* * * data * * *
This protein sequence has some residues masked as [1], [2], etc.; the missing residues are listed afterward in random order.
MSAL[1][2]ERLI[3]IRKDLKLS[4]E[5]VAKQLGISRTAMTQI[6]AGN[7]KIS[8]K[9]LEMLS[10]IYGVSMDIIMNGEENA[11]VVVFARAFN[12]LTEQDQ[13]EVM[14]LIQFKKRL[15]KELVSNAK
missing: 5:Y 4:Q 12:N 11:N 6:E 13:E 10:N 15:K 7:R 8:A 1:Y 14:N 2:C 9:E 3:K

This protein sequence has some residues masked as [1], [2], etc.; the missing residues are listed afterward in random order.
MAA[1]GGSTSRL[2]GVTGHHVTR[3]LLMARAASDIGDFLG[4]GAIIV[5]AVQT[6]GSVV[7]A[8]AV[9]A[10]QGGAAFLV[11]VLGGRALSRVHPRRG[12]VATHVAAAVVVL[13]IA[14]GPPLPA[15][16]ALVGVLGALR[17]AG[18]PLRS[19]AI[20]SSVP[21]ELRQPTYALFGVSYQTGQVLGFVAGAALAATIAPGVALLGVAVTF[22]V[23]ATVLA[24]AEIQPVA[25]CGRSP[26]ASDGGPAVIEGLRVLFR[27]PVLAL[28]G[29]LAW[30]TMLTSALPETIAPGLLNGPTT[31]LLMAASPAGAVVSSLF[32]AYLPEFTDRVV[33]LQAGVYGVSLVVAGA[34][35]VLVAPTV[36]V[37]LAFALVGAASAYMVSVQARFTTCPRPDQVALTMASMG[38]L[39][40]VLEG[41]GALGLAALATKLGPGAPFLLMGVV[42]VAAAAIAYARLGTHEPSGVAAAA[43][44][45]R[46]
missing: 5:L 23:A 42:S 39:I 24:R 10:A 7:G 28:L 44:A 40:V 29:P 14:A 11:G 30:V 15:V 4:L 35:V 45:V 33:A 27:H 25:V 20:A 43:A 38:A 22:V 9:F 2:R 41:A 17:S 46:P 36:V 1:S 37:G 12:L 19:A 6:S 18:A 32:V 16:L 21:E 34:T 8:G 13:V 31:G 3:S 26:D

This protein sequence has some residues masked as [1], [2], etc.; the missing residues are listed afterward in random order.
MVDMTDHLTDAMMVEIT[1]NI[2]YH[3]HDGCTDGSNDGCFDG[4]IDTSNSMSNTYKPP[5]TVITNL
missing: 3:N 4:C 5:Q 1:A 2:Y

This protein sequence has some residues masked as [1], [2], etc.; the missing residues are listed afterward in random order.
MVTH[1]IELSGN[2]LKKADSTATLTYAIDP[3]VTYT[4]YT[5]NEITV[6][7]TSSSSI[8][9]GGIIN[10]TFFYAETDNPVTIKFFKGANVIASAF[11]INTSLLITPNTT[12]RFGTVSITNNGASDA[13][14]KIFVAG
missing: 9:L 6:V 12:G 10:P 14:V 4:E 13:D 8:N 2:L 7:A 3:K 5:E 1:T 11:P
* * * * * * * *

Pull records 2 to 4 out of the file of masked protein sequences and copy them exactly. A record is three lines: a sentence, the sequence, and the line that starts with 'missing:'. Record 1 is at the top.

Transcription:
This protein sequence has some residues masked as [1], [2], etc.; the missing residues are listed afterward in random order.
MAA[1]GGSTSRL[2]GVTGHHVTR[3]LLMARAASDIGDFLG[4]GAIIV[5]AVQT[6]GSVV[7]A[8]AV[9]A[10]QGGAAFLV[11]VLGGRALSRVHPRRG[12]VATHVAAAVVVL[13]IA[14]GPPLPA[15][16]ALVGVLGALR[17]AG[18]PLRS[19]AI[20]SSVP[21]ELRQPTYALFGVSYQTGQVLGFVAGAALAATIAPGVALLGVAVTF[22]V[23]ATVLA[24]AEIQPVA[25]CGRSP[26]ASDGGPAVIEGLRVLFR[27]PVLAL[28]G[29]LAW[30]TMLTSALPETIAPGLLNGPTT[31]LLMAASPAGAVVSSLF[32]AYLPEFTDRVV[33]LQAGVYGVSLVVAGA[34][35]VLVAPTV[36]V[37]LAFALVGAASAYMVSVQARFTTCPRPDQVALTMASMG[38]L[39][40]VLEG[41]GALGLAALATKLGPGAPFLLMGVV[42]VAAAAIAYARLGTHEPSGVAAAA[43][44][45]R[46]
missing: 5:L 23:A 42:S 39:I 24:R 10:A 7:G 28:L 44:A 40:V 29:P 14:A 11:G 30:V 15:V 4:L 35:V 45:V 33:A 27:H 25:V 20:A 43:A 38:A 22:V 9:F 2:R 41:A 17:S 46:P 36:V 1:S 37:G 12:L 19:A 6:S 18:A 32:V 16:L 21:E 34:T 8:G 13:V 31:G 3:S 26:D

This protein sequence has some residues masked as [1], [2], etc.; the missing residues are listed afterward in random order.
MVDMTDHLTDAMMVEIT[1]NI[2]YH[3]HDGCTDGSNDGCFDG[4]IDTSNSMSNTYKPP[5]TVITNL
missing: 3:N 4:C 5:Q 1:A 2:Y

This protein sequence has some residues masked as [1], [2], etc.; the missing residues are listed afterward in random order.
MVTH[1]IELSGN[2]LKKADSTATLTYAIDP[3]VTYT[4]YT[5]NEITV[6][7]TSSSSI[8][9]GGIIN[10]TFFYAETDNPVTIKFFKGANVIASAF[11]INTSLLITPNTT[12]RFGTVSITNNGASDA[13][14]KIFVAG
missing: 9:L 6:V 12:G 10:P 14:V 4:E 13:D 8:N 2:L 7:A 3:K 5:E 1:T 11:P